About 12,000 years ago, the region's climate began to warm and the predominant vegetation changed from conifer to our modern deciduous forest. Abundant acorns, hickory, chestnut and beech mast attracted large numbers of deer and elk. Warmer climate, the extinction of the large Ice Age mammals, and the spread of deciduous forests worked together to transform Indian society. During what is known as the Archaic period, descendants of the Paleo-Indians began to settle on river terraces, where they gathered wild plant food and shellfish in addition to hunting game.
Sometime between 3,000 and 900 B.C., natives took the crucial step of cultivating edible plants such as squash and gourds—the first glimmerings of agriculture. Archaic Indians thereby ensured a dependable food supply and freed themselves from seasonal shortages of wild plant foods and game. With a more secure food supply, populations expanded rapidly and scattered bands combined to form larger villages.
The next major stage of Tennessee pre-history, lasting almost 2,000 years, is known as the Woodland period. This era saw the introduction of pottery, the beginnings of settled farming communities, the construction of burial mounds and the growing stratification of Indian society. Native Americans in Tennessee made the transition from societies of hunters and gatherers to well-organized tribal, agricul- Early man hunted mastodon that roamed during the last Ice Age.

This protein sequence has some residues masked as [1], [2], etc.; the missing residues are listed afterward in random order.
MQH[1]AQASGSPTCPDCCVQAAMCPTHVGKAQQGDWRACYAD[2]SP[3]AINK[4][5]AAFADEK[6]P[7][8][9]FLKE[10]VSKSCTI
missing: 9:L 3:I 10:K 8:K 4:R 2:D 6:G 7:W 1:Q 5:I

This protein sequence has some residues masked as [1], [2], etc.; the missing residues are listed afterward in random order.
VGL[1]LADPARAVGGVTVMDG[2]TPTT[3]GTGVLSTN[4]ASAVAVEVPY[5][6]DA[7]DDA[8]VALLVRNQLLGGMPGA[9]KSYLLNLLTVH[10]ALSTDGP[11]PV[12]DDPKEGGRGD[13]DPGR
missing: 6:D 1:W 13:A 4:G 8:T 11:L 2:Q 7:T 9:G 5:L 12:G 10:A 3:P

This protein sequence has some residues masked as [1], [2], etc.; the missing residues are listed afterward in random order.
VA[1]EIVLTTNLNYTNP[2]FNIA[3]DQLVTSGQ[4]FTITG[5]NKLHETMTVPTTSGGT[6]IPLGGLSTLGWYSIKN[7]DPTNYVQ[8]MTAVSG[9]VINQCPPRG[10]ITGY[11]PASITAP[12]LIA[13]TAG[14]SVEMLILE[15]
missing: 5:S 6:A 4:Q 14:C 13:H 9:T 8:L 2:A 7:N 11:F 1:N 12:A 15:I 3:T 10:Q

The peak of prehistoric cultural development in Tennessee occurred during the Mississippian period (900-1,600 A.D.). Cultivation of new and improved strains of corn and beans fueled another large jump in population. An increase in territorial warfare and the erection of ceremonial temples and public structures attest to the growing role of chieftains and tribalism in Indian life. Elaborate pottery styles and an array of personal artifacts such as combs, pipes, and jewelry marked the complex society of these last prehistoric inhabitants of Tennessee.